Not only has Governor Walker been helped throughout his career by huge financial support from the Koch Brothers, but he has enacted their ideology while in office.

When you deny the right of workers to come together in collective bargaining, that’s extremism.

When you tell a woman that she cannot control her own body, that’s extremism.

When you give tax breaks to billionaires and refuse to raise the minimum wage, that’s extremism.

Our views, which represent the views of the vast majority of the American people, are different. We believe that the time has come for the people of Wisconsin and all over the country to create a movement that tells the billionaire class: YOU CAN’T HAVE IT ALL!

And what we are saying to the Koch brothers and Scott Walker is that this great country belongs to everybody, and not just a handful of very wealthy people.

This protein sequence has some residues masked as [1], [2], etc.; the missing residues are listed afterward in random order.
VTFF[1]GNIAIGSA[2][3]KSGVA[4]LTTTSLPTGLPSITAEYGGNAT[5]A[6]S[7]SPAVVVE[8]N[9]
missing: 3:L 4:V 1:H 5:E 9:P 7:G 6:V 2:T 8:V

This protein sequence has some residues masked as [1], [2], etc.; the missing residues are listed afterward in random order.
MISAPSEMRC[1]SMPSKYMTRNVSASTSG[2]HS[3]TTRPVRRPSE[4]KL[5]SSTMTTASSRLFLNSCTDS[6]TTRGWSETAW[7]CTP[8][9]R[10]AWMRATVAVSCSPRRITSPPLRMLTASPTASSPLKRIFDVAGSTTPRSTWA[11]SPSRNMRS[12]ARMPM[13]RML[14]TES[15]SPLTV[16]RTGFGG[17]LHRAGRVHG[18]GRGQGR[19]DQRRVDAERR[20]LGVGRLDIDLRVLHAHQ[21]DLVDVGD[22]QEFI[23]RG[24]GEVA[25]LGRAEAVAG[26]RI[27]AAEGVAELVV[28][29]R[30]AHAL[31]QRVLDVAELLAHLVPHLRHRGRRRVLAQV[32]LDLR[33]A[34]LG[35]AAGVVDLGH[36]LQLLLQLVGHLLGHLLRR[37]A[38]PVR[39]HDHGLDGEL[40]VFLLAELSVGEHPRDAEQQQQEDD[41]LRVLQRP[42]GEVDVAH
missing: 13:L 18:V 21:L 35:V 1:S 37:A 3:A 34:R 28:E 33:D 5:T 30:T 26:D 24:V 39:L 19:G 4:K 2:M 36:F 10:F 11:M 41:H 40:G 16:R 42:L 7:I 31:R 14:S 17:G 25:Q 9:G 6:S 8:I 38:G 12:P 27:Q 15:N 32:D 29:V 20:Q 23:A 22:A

Contribute $2.70 to our campaign and MoveOn right now to say you stand with our political revolution—and help us win in Wisconsin next week.

When the people stand together against the Koch Brothers and the billionaire class, we can win.

In solidarity,

Bernie Sanders

According to the Merriam-Webster Dictionary, extremism is defined as:

belief in and support for ideas that are very far from what most people consider correct or reasonable